The Discipleship Earthquake

I am taking a one-post break from our new identity train of thought for this exciting development.  As a geophysicist, I am familiar with the physics of earthquakes; their magnitude, the tsunamis they produce, their precursors, and their aftershocks.  Precursors are hard to identify until after the fact, but most major earthquakes give some signal that something big is coming.  In the spiritual world, I believe we are feeling the precursors of a coming “discipleship earthquake.”  This idea was reinforced by the cover headline, “A Discipleship Revolution” on the latest issue of Mission Frontiers magazine.  The publication is available online and I highly recommend it.

Over the last century, by the grace of God and the work of His servants, the gospel message has reached around the globe.  People groups of all kind from urban to rural, simple to sophisticated, religious to pagan have turned to Christ.  But this turn to the gospel has not always been followed by a continuation to discipleship; the movement to Christian growth and maturity in communities and individuals.  In many places, a new “Christian” majority has been unable to lift their country out of political corruption, family dysfunction, petty crime, or a syncretistic mix of Christianity and local religion.

But all of this is about to change.  In the Great Commission (Mt 28:18-20), Jesus empowers and instructs His followers to Go, Baptize, Make disciples, and Teach.  The “Go’ and the “Baptize” have brought the gospel to millions of new believers.  But the “Make disciples” and “Teach” is only now catching up.  But catching up it is, like a rubber band being slowly stretched over time with little movement that has now let go and is flying forward.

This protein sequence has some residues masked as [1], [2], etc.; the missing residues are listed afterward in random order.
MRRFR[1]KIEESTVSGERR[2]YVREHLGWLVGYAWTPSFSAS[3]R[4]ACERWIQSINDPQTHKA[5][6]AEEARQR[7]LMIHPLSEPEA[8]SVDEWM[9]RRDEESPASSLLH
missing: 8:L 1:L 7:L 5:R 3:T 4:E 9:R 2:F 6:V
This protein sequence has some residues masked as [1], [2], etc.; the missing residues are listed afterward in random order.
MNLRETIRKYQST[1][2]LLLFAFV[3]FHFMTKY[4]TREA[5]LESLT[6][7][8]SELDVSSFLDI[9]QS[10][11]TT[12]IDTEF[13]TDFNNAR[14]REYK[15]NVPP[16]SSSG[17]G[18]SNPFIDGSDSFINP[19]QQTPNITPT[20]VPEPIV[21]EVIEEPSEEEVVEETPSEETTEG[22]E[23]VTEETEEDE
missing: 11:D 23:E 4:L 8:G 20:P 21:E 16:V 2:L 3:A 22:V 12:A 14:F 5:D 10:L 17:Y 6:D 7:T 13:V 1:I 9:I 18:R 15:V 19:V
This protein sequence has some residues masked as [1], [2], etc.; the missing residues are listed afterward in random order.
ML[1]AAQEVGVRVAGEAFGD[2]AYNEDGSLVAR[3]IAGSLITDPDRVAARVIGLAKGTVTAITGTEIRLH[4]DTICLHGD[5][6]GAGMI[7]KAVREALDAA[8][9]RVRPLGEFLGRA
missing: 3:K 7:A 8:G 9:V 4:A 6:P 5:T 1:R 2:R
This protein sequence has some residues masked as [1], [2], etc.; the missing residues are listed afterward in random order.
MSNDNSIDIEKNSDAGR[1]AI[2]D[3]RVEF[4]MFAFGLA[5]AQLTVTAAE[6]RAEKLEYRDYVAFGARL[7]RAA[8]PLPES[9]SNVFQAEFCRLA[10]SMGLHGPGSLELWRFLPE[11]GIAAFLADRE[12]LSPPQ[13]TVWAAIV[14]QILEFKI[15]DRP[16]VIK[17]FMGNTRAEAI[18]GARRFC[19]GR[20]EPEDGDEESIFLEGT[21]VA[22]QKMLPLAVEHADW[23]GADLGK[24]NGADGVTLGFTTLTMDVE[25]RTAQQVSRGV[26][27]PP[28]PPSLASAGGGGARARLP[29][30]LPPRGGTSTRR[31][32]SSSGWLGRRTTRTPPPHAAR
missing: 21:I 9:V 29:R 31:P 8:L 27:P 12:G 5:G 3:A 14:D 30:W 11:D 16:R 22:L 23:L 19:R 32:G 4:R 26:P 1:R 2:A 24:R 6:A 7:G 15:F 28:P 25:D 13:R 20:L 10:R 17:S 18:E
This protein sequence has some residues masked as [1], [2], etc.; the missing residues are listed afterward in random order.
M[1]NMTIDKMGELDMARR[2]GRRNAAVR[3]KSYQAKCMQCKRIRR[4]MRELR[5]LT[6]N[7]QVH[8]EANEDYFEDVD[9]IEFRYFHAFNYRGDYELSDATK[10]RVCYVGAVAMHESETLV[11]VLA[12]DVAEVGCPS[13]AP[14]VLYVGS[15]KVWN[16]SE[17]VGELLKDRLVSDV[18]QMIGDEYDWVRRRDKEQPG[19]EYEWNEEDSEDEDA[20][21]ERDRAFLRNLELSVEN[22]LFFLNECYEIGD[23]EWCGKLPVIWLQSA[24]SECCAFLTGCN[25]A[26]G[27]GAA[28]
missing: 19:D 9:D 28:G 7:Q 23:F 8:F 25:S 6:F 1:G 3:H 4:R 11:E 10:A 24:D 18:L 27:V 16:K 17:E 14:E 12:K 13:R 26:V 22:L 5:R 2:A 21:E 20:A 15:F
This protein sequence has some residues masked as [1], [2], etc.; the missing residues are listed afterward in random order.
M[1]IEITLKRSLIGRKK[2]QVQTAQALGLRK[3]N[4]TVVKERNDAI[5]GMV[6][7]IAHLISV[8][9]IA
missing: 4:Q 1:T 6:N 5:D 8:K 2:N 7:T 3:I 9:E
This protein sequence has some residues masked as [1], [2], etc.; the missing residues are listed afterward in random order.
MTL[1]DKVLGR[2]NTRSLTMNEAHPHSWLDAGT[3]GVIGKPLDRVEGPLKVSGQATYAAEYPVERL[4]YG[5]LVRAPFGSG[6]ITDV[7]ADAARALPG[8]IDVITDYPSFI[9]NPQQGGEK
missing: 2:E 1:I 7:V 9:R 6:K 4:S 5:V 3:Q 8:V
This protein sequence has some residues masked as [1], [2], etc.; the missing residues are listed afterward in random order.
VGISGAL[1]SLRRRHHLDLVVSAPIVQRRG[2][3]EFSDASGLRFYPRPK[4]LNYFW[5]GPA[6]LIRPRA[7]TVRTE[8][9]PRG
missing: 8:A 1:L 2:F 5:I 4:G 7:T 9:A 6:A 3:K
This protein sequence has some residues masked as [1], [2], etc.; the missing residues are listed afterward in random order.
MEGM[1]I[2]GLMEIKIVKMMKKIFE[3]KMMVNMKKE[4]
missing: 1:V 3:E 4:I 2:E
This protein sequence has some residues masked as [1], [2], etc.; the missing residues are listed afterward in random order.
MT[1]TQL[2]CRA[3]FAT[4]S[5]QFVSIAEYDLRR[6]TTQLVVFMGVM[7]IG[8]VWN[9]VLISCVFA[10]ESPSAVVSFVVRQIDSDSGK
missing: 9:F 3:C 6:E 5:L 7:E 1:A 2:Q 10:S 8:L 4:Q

And the flying forward is being accelerated by love.  Our previous error, myself included, was to think that filling one’s head with knowledge was the key to Christian growth.  In “teaching them to observe the commandments” have we focused so strongly on having the “right answers” that we ignored teaching the greatest commandment of all; to love God and love others?  We move true discipleship forward when we teach believers to love as God loves.  “Let us consider how to spur one another on to love and good deeds” (Heb 10:24).

The discipleship revolution is being fueled by love.  If we love Christ, we will obey His commands (Jn 14:15).  If we love others, we will serve them (Gal 5:13).  It is really that simple, no caveats, no exceptions.  And it is taking off in a million acts of love from Jars of Clay’s 1000 wells project to home building missions in Juarez, Mexico to serving a Thanksgiving meal to your family and friends.

The Third Lausanne Congress on World Evangelization recently concluded in Cape Town, South Africa.  The conference brought together a diverse group of mission leaders and strategists.  As always with this type of event, a statement of belief was produced.  When John Stott, elder statesman of the sponsor organization, looked over the first draft, he approved, “Evangelicals usually write statements that affirm or deny, but this is the language of love.”

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One Response to The Discipleship Earthquake

  1. William Brown says:

    Growing up in a Christian environment I somehow missed the “love” element in discipleship. My parents reflected love, but the churches and groups we were associated with missed it. Regrettably earlier in my own ministry I missed it. Yet it’s at the heart of discipleship. Not only does love reflect the life of Christ but if we are to “teach them to observe all I have commanded” we need to emphasize what Jesus called the greatest commandment. Thanks, Jay, for highlighting this point.

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